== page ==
Short-term teams: 5 ways to give support from home

The transition into summer means baseball, barbeques and sunburns.

However, for a growing number of people, the summer months are synonymous with short-term mission trips. On any given Saturday, the major airports are filled with adventurous and compassionate people. These travelers creatively raised resources to travel thousands of miles to serve the vulnerable and once again proclaim that yes, “love is a verb” (thanks, DC Talk).

Food for the Hungry (FH) is excited to have 90-plus teams traveling around the world to assist our field staff in bringing meaningful hope to impoverished communities. Their contribution both in resources and presence is a breathe of fresh air. The relationships formed in the field have the potential to impact both the community and the team.

Team Visit to Africa

Short-term mission team visiting Africa.

However, this blog is for those of us who are not navigating customs and immigration en route to some foreign destination. As we give our passport a rest, we can serve the mission field from our home by supporting and advocating for short-term teams. Here are five opportunities:

1. Become a last-minute hero: Short-term teams can be logistical nightmares. As the trip approaches, the smallest snag can turn into a big headache.Volunteer to help the team leader with any of their last-minute details – they will love you for it. Even offering to drive the team to the airport can be a huge blessing.

2.  Pray: I know this almost sounds too simple, but it’s the life-blood for true transformation. The work on the field is organized and managed with excellence, but only God can change hearts and bring about sustainable change. As you learn about the country your friends are going to serve, begin praying and asking the Lord to give you a sensitive heart for that area’s needs. While the team is away, set aside 15 minutes a day to pray for the team and the long-term staff serving in the community.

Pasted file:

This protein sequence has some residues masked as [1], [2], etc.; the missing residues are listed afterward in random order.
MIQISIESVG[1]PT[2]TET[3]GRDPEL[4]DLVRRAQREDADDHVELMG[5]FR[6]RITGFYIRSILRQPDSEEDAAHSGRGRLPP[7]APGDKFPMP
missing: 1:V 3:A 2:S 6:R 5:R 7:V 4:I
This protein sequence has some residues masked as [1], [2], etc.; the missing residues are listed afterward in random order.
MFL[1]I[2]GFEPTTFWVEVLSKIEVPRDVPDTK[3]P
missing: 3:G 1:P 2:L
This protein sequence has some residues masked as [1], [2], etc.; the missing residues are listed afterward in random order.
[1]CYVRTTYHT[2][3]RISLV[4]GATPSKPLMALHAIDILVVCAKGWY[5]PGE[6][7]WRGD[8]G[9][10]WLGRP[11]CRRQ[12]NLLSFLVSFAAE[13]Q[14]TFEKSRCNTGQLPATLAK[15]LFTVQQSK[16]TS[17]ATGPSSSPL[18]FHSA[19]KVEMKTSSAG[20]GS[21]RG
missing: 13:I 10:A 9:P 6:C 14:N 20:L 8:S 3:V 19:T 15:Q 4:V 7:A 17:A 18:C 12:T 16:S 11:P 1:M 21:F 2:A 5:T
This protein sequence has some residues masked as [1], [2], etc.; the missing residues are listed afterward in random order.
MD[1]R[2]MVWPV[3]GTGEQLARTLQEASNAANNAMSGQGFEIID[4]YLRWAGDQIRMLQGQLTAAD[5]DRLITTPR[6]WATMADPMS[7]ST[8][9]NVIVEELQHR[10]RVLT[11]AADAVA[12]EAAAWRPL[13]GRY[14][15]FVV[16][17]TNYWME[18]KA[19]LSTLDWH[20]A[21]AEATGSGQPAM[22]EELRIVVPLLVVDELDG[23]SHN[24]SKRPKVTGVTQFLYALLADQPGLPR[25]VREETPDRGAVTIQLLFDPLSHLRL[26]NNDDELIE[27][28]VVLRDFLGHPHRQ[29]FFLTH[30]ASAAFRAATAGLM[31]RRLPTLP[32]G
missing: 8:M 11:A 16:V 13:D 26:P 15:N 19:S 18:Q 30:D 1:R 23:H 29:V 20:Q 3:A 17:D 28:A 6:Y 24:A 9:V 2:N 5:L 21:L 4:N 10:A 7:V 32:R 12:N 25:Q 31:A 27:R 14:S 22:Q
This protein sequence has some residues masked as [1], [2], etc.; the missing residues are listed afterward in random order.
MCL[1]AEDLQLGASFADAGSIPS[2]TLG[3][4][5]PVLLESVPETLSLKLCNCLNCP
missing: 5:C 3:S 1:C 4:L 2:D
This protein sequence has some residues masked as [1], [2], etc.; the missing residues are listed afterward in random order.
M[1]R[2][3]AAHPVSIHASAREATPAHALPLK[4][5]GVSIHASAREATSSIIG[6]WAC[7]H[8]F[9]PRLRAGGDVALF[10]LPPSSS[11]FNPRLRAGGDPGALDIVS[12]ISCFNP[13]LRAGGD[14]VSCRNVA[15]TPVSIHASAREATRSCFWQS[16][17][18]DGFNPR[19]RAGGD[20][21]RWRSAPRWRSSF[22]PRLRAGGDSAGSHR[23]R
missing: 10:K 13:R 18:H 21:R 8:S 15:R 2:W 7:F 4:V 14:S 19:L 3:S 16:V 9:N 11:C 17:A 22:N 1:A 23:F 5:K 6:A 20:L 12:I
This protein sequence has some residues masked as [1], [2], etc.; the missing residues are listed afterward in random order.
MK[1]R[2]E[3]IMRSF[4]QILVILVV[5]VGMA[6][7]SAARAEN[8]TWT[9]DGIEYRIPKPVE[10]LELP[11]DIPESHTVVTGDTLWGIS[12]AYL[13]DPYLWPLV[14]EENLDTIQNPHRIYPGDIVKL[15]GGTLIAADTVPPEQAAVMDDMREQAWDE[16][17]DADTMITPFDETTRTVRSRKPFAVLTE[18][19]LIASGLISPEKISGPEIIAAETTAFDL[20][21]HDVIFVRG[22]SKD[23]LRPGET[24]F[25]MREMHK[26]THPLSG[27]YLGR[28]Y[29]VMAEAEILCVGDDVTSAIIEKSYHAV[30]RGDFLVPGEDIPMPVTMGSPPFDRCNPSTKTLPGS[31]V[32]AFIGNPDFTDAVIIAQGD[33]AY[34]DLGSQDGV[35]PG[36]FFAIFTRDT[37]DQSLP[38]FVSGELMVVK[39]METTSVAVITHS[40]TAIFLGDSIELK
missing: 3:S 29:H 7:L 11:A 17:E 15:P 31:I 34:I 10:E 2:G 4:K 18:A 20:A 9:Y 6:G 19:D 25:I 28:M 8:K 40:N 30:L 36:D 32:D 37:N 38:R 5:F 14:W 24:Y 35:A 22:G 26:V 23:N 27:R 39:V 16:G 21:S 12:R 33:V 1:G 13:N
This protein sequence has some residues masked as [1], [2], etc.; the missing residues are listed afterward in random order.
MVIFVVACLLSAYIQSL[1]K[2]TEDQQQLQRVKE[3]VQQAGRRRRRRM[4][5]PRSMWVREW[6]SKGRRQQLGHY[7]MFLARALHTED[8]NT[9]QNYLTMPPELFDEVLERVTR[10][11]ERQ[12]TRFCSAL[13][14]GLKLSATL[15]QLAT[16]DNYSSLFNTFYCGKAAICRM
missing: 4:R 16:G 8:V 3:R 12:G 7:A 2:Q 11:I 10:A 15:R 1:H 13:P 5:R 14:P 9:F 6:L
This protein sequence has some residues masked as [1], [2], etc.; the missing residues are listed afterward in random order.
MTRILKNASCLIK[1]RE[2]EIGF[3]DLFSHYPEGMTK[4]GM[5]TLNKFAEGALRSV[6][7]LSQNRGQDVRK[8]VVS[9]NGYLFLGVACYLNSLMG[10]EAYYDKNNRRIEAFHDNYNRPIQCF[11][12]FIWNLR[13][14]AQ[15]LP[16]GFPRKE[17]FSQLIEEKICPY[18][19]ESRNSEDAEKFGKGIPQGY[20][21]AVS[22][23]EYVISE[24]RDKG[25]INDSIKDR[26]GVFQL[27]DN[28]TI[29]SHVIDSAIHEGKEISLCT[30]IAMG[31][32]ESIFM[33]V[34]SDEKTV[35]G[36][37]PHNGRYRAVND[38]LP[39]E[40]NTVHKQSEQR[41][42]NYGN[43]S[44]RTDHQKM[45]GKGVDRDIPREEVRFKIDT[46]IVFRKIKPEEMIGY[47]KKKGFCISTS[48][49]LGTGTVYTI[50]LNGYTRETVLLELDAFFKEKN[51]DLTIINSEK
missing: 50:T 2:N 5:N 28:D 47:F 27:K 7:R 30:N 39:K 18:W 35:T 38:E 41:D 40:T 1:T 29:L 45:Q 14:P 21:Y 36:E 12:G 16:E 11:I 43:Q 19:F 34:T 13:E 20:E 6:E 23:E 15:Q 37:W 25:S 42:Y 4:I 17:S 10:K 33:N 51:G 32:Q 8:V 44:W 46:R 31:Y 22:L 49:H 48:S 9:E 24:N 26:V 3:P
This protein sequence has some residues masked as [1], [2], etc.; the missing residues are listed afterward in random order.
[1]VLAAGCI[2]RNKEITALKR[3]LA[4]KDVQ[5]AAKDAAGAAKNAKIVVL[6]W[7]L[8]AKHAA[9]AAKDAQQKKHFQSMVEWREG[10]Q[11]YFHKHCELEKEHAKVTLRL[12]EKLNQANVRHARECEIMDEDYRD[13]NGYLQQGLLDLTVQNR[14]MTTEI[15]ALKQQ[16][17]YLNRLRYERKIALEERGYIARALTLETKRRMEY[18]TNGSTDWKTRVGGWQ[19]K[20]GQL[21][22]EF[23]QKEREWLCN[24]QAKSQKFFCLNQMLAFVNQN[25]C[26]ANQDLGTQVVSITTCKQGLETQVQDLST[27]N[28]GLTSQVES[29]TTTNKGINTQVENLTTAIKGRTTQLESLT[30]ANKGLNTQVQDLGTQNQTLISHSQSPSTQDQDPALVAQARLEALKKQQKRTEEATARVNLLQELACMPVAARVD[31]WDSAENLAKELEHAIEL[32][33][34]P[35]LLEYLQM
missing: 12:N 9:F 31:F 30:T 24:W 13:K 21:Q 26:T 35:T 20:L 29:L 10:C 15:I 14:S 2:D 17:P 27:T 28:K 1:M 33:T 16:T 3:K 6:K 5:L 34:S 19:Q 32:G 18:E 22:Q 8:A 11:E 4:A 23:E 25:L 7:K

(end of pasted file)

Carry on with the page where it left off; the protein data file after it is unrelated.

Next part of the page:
3. Learn to listen:  Many teams members come back excited from a missions trip only to return to friends who have no interest in hearing about what God did on the trip. Quick clue: Don’t be that person! Be proactive and schedule some time to hear about your friend’s trip. This conversation gives that person a healthy outlet to share what’s been in their heart. It provides you with a great opportunity to support their development and learn about the transformational working happening in another country.

Medical work in Mozambique

Short-term team members assisting with medical work in Mozambique.

4. Give: You might know of a couple team members who are still short on their support raising. Stop looking at that support letter sitting on your kitchen table, get off the fence and mail in a check. As your friends share with you about the ministry they served with, ask about opportunities to support the on-going ministry effort. In many cases, this can be as easy as sponsoring a child or giving through a gift catalog.

5.  Become an advocate: Many team members arrive home with a lot of passion, but the trip has exhausted them. They are jet-lagged and busy catching up with all their regular-life responsibilities. They want to see others get excited and support the ministry they served with, but they frequently do not have the emotional energy to get others involved. Help them out by hosting a dinner party to give them a chance to share their story with new friends. This will be a great outlet for them and provide a great chance to raise resources for the long-term ministry.

How are you planning to creatively care for the short-term mission goers in your life? How might you be able to advocate for the long-term workers that are serving that communities during the other 51 weeks of the year? Drop me a note, I would love to hear your story.

About Joshua Kienzle

Redeemed by grace and always the optimist, Josh loves to savor the simple things of each day. While we wait and watch for the extraordinary, amazing people and events are passing before us all the time. Traveling through 38 countries has taught Josh to keep his eyes open; you never know when something special is about to happen. Josh and his beautiful wife Carrisa have two children, Caleb and Evangeline, and love the adventure of parenting. Always a student, Josh is currently continuing his studies at Phoenix Seminary.

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